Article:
General Robert Neyland Papers
The collection consists of Neyland's personal files, photographs, correspondence, newspaper clippings, an autobiographical manuscript of his college days, service records, scrapbooks, and yearbooks. Newspaper clippings, and publications contain information about Neyland's UT career and U. S. Army career. There are service records and papers concerning his time in the U. S. Army. Possibly most interesting are 2 ledgers containing Neyland's handwritten notes on various teams, hand-diagrammed plays, notes on player progress and other fascinating insights into his coaching style. The photograph collection includes Neyland and his family, his coaching career, Army photographs, and other various UT sports. Of particular interest, there are photographs of the UT football team and coaches in Hollywood just before the 1940 Rose Bowl, showing the team with famous celebrities such as Lana Turner, Florence Rice, and Clarence Brown.
- 1802-1963 (Bulk 1909-1963)
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Collections are stored offsite and must be requested in advance. See www.special.lib.utk.edu for detailed information. Collections must be requested through a registered Special Collections research account.
Conditions Governing Use
The UT Libraries claims only physical ownership of most material in the collections. Persons wishing to broadcast or publish this material must assume all responsibility for identifying and satisfying any claimants on www.special.lib.utk.edu for detailed information. Collections must be requested through a registered Special Collections research account.
7.5 Linear Feet
The collection consists of Neyland's personal files, photographs, correspondence, newspaper clippings, an autobiographical manuscript of his college days, service records, scrapbooks, and yearbooks. Possibly most interesting are 2 ledgers containing Neyland's handwritten notes on various teams, hand-diagrammed plays, notes on player progress and other fascinating insights into his coaching style.
Robert Neyland grew up in East Texas. His first brush with local fame came as a semi-pro baseball player while in High School. He attended Texas A&M for one year, playing football and baseball under Charles Moran, former University of Tennessee stand-out. In the fall of 1911, Neyland took an examination to be a nominee for West Point. Neyland entered West Point in the summer of 1912. His next four years were filled with sports accolades. Neyland won 20 consecutive games pitching for Army, was a starting end on the Cadets' 1914 National Championship team and was the academy's heavyweight boxing champ his final three years. Upon graduation, Neyland served with distinction in France in World War I, on the Mexican border against Pancho Villa and in Asia during World War II, rising to the rank of Brigadier General. He was highly decorated by several governments for his work coordinating supplies to war-ravaged, isolated China.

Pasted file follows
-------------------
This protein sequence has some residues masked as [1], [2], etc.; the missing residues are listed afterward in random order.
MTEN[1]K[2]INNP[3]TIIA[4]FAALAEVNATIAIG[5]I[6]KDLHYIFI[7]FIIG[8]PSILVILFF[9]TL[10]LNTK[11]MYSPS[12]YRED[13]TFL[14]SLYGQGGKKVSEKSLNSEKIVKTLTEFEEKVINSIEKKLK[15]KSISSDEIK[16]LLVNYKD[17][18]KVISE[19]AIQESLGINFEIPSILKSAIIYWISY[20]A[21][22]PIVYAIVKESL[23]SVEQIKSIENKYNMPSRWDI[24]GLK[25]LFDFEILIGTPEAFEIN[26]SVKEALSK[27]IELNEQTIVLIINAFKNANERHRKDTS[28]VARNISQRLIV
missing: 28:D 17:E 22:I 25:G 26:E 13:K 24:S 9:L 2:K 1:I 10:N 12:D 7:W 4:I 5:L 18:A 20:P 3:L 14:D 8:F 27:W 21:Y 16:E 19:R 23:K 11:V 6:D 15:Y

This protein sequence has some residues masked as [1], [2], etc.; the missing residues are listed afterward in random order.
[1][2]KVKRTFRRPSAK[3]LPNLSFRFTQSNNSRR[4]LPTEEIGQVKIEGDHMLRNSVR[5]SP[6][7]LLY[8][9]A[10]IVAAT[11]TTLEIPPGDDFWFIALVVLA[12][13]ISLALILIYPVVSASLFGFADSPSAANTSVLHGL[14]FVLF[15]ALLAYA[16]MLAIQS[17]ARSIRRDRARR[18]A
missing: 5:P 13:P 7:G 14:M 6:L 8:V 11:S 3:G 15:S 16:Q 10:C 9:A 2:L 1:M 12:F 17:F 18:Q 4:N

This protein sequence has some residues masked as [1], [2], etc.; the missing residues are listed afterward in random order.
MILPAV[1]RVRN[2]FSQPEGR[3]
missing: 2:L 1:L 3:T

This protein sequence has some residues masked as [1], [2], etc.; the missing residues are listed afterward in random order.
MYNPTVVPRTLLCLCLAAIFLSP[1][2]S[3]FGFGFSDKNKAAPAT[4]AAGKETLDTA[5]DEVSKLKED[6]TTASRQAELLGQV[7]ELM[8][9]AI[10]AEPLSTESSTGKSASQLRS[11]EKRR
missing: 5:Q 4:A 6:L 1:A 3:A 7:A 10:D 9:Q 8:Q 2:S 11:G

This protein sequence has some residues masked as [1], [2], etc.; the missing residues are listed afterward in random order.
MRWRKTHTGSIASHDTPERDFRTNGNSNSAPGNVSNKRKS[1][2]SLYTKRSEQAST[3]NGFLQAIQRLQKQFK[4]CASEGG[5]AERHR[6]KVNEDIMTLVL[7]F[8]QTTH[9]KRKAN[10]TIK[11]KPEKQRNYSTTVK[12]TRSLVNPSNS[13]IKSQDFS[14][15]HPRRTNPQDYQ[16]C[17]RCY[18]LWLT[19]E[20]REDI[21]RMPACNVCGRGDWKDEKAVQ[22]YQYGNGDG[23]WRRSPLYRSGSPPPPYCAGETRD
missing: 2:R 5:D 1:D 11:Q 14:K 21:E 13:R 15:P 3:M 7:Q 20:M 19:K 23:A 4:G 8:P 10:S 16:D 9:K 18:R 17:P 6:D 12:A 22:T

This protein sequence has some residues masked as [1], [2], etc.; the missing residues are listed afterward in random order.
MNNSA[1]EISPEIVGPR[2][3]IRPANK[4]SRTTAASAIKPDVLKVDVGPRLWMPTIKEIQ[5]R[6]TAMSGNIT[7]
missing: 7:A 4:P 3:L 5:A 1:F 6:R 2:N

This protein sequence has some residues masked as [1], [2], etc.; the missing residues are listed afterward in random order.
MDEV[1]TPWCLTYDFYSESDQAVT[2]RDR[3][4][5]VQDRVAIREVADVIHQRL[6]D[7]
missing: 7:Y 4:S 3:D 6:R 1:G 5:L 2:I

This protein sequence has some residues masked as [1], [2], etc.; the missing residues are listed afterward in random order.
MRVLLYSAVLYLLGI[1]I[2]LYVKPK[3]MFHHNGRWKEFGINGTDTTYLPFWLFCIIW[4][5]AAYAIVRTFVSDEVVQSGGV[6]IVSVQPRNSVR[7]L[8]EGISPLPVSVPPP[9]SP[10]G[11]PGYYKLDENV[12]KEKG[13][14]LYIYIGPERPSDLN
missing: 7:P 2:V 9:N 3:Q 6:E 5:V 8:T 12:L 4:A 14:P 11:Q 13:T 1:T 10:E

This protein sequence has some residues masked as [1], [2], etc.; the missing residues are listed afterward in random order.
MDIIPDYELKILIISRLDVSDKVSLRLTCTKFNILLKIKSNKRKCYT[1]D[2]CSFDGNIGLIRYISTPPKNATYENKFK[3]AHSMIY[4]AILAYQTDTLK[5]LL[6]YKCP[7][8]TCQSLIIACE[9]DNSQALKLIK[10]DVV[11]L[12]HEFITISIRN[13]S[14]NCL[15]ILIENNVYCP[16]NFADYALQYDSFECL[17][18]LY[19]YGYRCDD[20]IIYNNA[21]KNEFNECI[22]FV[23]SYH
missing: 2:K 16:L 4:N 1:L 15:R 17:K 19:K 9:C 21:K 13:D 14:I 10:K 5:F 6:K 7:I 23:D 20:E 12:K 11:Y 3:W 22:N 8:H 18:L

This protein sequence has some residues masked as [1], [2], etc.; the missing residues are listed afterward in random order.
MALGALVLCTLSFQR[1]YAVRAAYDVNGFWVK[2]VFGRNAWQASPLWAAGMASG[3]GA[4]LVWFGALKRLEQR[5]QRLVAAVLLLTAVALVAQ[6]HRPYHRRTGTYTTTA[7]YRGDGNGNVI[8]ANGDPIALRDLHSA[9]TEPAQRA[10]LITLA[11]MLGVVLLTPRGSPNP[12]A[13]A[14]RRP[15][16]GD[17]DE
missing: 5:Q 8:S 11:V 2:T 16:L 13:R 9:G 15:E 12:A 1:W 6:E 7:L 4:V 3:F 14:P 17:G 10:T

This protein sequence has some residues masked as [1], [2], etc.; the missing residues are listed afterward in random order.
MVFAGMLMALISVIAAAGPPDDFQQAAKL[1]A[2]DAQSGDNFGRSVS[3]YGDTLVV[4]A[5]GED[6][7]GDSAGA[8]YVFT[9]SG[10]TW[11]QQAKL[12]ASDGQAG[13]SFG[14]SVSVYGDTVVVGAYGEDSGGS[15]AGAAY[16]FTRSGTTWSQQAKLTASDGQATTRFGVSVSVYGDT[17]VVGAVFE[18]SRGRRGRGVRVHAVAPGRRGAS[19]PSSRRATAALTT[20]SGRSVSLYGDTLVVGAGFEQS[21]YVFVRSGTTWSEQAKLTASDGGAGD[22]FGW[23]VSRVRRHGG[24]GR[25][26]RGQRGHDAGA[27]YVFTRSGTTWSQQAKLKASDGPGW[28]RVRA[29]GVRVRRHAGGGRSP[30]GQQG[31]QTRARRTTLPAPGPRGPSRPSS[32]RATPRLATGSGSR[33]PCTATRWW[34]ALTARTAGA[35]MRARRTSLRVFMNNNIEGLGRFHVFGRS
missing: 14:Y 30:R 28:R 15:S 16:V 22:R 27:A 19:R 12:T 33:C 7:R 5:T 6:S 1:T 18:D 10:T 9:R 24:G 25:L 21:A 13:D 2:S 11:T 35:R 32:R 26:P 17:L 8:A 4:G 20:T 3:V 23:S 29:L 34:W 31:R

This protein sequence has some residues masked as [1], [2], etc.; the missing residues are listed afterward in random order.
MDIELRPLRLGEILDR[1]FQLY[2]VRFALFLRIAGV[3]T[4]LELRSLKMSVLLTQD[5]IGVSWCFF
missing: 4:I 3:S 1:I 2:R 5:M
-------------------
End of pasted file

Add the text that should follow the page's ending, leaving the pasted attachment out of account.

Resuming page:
Neyland came to the University of Tennessee in September of 1925 as an Assistant Professor of Military Science and Tactics. He also served as the assistant football coach and became the team's head coach in 1926. Neyland coached until 1934 when he was called to active duty in the Panama Canal Zone. He returned to coach in 1936 and was recalled to active duty in World War II. Neyland came back to coach in 1946 until 1952, and he then had to retire due to poor health and became the athletic director until his death in 1962. During his career as football coach, the team won the national championship in 1952, and his complete record was 173-31-12.
Neyland's career as the football coach of the Volunteers covered 21 seasons, twice interrupted by military duty. He was a contemporary of legendary coach Paul Bear Bryant and long considered his biggest rival.
Collection consists of three boxes and twelve oversized scrapbooks divided into six series: Personal and Biographical, Correspondence, UT Sports Material, Articles, Clippings, and Essays, Photographs and Prints, Other Personal Publications, and Oversize Scrapbooks.
The Neyland family donated these papers to the Special Collections Library in 1992.